California heat pump incentives: 2023 guide

Upgrade your heating & cooling system with a new heat pump
California heat pumps

Heat pumps—the energy-efficient, all-electric, extra-comfortable home heating and cooling technology—are a great fit for the mostly warm, not-so-humid climate in most of California.

Upgrade your heating & cooling with a heat pump


As of May 2023, here are the programs that Californians might be able to tap for savings on a new heat pump system.

Federal incentives from the Inflation Reduction Act

We’ve covered all the ways you can get free money for clean heating and cooling upgrades  through the Inflation Reduction Act of 2022 (IRA) here. The quick version:

  • Any household can claim a $2,000 federal tax credit (or 30% of the price, whichever is less) against the cost to install an air-source heat pump that meets modest efficiency requirements. Since it’s a tax credit, rather than a direct rebate, you’re only eligible for as much free money as you’re on the hook to pay the IRS per year.

  • Larger, income-dependent rebates of up to $8,000 are not currently available, but look like they’ll kick in sometime during 2024, according to the California Energy Commission. If you’re counting on those rebates, you should wait until the programs are actually in place, because they’re highly unlikely to apply retroactively to a system that you’ve already installed.

Utility rebates

According to the DSIRE database, 22 utility companies around the state have rebate programs for customers who install heat pumps. The savings can range from $100 up to $3,000, depending on the utility company, and sometimes the size of the system. (Notably, PG&E does not offer heat pump rebates as of May 2023.)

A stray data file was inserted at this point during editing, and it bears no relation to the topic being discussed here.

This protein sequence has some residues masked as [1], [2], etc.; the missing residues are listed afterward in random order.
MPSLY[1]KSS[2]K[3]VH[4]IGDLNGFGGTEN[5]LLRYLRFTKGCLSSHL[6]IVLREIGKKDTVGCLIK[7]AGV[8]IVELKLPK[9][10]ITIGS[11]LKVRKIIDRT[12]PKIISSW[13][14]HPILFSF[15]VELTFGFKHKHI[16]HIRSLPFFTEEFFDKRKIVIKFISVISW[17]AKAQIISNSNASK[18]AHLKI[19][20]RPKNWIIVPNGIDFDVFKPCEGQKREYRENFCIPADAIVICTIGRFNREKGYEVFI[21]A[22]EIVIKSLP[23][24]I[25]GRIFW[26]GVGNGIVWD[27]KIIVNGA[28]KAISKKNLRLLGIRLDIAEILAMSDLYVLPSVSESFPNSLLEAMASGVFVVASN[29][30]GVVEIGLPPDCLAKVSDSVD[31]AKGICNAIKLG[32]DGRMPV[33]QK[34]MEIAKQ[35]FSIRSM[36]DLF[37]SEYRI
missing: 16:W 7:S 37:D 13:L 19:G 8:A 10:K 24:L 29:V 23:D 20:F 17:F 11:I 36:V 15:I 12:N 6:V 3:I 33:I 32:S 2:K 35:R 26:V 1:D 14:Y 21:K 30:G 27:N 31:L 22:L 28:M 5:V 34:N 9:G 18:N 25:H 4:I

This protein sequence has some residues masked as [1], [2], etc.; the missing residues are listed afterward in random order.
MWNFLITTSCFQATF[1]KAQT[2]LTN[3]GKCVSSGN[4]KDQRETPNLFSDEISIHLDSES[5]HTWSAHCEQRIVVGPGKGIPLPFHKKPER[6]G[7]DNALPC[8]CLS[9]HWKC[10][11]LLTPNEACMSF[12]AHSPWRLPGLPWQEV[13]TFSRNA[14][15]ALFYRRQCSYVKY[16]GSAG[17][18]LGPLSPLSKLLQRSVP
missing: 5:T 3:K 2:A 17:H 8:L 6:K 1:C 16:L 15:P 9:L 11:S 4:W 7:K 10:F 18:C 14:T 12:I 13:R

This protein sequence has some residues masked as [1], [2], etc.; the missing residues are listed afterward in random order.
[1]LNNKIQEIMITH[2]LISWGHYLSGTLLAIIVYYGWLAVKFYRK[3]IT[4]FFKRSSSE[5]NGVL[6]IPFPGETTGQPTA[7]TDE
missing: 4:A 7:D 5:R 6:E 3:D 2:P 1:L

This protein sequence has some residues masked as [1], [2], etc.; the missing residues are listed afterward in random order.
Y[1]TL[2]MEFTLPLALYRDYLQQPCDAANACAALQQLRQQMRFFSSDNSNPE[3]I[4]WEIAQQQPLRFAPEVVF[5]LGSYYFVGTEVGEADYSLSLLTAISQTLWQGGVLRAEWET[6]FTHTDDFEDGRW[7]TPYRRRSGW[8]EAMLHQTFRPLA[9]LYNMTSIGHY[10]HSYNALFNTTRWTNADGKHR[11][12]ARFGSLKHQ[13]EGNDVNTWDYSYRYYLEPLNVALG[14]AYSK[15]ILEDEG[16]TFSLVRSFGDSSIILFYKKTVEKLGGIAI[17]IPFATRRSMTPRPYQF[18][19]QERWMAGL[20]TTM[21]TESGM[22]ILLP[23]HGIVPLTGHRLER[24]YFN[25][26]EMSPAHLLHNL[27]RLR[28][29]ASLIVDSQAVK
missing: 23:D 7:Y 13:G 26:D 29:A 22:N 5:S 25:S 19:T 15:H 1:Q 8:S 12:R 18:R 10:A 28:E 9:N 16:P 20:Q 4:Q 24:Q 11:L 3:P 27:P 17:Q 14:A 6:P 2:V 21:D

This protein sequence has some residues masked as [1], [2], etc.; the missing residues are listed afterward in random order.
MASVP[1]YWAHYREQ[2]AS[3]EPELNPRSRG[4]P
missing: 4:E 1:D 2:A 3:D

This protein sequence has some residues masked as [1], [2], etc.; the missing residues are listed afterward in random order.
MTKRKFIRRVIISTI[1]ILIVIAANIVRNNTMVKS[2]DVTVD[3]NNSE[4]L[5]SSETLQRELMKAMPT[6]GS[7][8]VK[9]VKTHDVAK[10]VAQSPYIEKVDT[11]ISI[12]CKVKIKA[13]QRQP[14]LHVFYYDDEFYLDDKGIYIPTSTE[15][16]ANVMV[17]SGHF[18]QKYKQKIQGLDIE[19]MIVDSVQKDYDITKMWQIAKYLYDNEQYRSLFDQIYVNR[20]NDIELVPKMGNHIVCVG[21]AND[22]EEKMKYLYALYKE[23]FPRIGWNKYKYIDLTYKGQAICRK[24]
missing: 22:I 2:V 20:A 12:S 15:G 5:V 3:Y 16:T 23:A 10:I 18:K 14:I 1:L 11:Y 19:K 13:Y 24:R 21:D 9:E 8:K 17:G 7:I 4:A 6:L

The easiest way to figure out what’s available in your area is the incentive finder tool at The Switch Is On (essentially a partner site of the California Public Utilities Commission).

Anything else?

As of May 2023, the Tech Clean California program has a statewide incentive for people switching to a heat pump, away from a different type of heating system. Only qualified contractors can apply for this $1,000 rebate, customers aren’t eligible to apply for it directly. 

It’s possible that installers will pass the savings along to their customer—and if you’re a homeowner, you could consider bringing up this rebate when you speak to potential contractors, as a signal that you know what you’re talking about and that you expect the savings to be passed along.

When you sign up for the EnergySage Heat Pump Marketplace, you’ll get an instant estimate of how much it might cost to install a heat pump in your home, based on real-world quotes for similar homes from vetted installers. You can schedule consultations with seasoned pros. If you want some independent guidance, one of our Energy Advisors can help you through the process. We’re already the country’s largest marketplace for solar energy, and now we’ve brought that clean-energy experience to heat pump shopping. Learn more here.

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